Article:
By Michael Marx, Beyond Oil Campaign Director
I've never been superstitious, but looking back on 2013 it's likely that oil company executives will be. In 2013 the Sierra Club's Beyond Oil campaign made huge strides in blocking some of the most polluting and carbon-intensive sources of oil. I’m especially proud of our successes when I compare the size of our campaign to the industry we’re taking on. Big Oil counts their profits in billions. They have an all-star bench of power brokers -– from lobbyists and PR firms to former administration officials, members of Congress, and the Prime Minister of Canada. Very impressive. But in 2013 a ragtag group of citizens, community groups, and environmental organizations have changed the calculus on Alberta tar sands and fired up a national climate movement. This will go down as the year that oil executives reached for their rabbit's feet and wondered just where their luck went.
In 2013 Keystone XL took center stage as the test of our commitment to address climate disruption. We kicked off Lucky '13 with Forward on Climate, the largest climate rally in U.S. history. Fifty thousand people joined us on the National Mall in Washington, D.C., for a new kind of environmental action. Forward on Climate was an invitation to the president to match the strong words in his second inaugural address with decisive action on coal, fracking, protecting the arctic, and stopping the tar sands pipeline. It was a cold day, but we sent a burning message that Americans are ready to act on climate.
The Keystone XL fight will continue into 2014, and maybe even beyond. But in the five years since Keystone XL was first proposed, we've fought the project to a standstill and kept at least 200 million metric tons of carbon pollution out of the atmosphere. We’ve turned a rubber stamp from the State Department into a new climate test for this and ultimately all new oil projects.
As the president laid out in his historic climate speech this summer, he will not approve this pipeline if it "significantly exacerbates carbon pollution." And certainly it would. That's why people are speaking up against this pipeline like never before. In the spring we and our partners gathered 1.2 million comments from American citizens taking the State Department to task for its faulty environmental review. We joined hundreds of citizens in Grand Island, Nebraska, for the State Department public hearing -- and hundreds met the president, vice president, and secretary of state as they traveled to more than 40 events around the nation. At one of these events in North Carolina, Vice President Joe Biden reached out to our great volunteer Elaine Cooper and told her, "I'm with you, but I'm in the minority."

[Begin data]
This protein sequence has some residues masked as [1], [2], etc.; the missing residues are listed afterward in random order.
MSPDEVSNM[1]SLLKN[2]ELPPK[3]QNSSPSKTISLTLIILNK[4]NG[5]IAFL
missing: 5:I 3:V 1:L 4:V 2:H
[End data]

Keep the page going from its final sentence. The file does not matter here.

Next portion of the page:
Our report, FAIL: How Keystone XL Flunks the Climate Test, lays out the evidence that tar sands expansion is not inevitable (as the State Department contended in its draft environmental review), and that Keystone XL is a climate disaster in the making. It turns out that people who know the truth about tar sands, and know the risks of this pipeline, are quick to join us in the minority. And like all causes on the just side of history, we won't remain the minority for long.
Keystone XL may take the year's the top billing, but we also made great progress fighting for stronger regulations for railroad transportation of tar sands and other dangerous crude oil. We challenged tar sands refinery expansions in Delaware and export terminals in the Pacific Northwest. And we set a new standard for tar sands pipelines, so all proposals to move dangerous crude will now face the same level of scrutiny that Keystone XL faces.
We also fought for solutions. In 2013 we launched our Future Fleet campaign to push some of the nation's largest oil consumers -- including Coca-Cola and PepsiCo -- to slash their use of oil, and to stop using fuel refined from toxic tar sands altogether. Our work as part of the Clean Cars Coalition convinced eight governors to make a joint commitment to get 3.3 million zero-emission vehicles like electric cars onto the road in their states by 2025. We co-organized events to promote electric vehicles in nearly 100 cities with more than 36,000 people attending, and conducted thousands of test rides on the third annual National Plug In Day. The EPA released its Fuel Economy Trends Report in December, showing the second-largest annual increase in fuel efficiency in the last 30 years, reaching an all-time high of 23.6 mpg. Since President Obama took office, fuel economy has increased 12 percent, thanks to the vehicle standards he has put in place after years of advocacy work by the Sierra Club and our allies.
I've never been one to knock on wood, avoid a sidewalk crack, or hang a horseshoe. There's nothing magical about the success of the beyond oil campaign in 2013. It's the result of a hardworking, determined team of staff and volunteers who are standing toe to toe with the biggest, most powerful industry in the world -- a team of people in every state, who represent every imaginable cross-section of America, but who share an unfailing belief that we must move our nation beyond oil. That's bad news for Big Oil, because we are a movement that's only just begun our fight. And as I look forward to 2014, I don't need a four-leaf clover to know that we can expect more success ahead.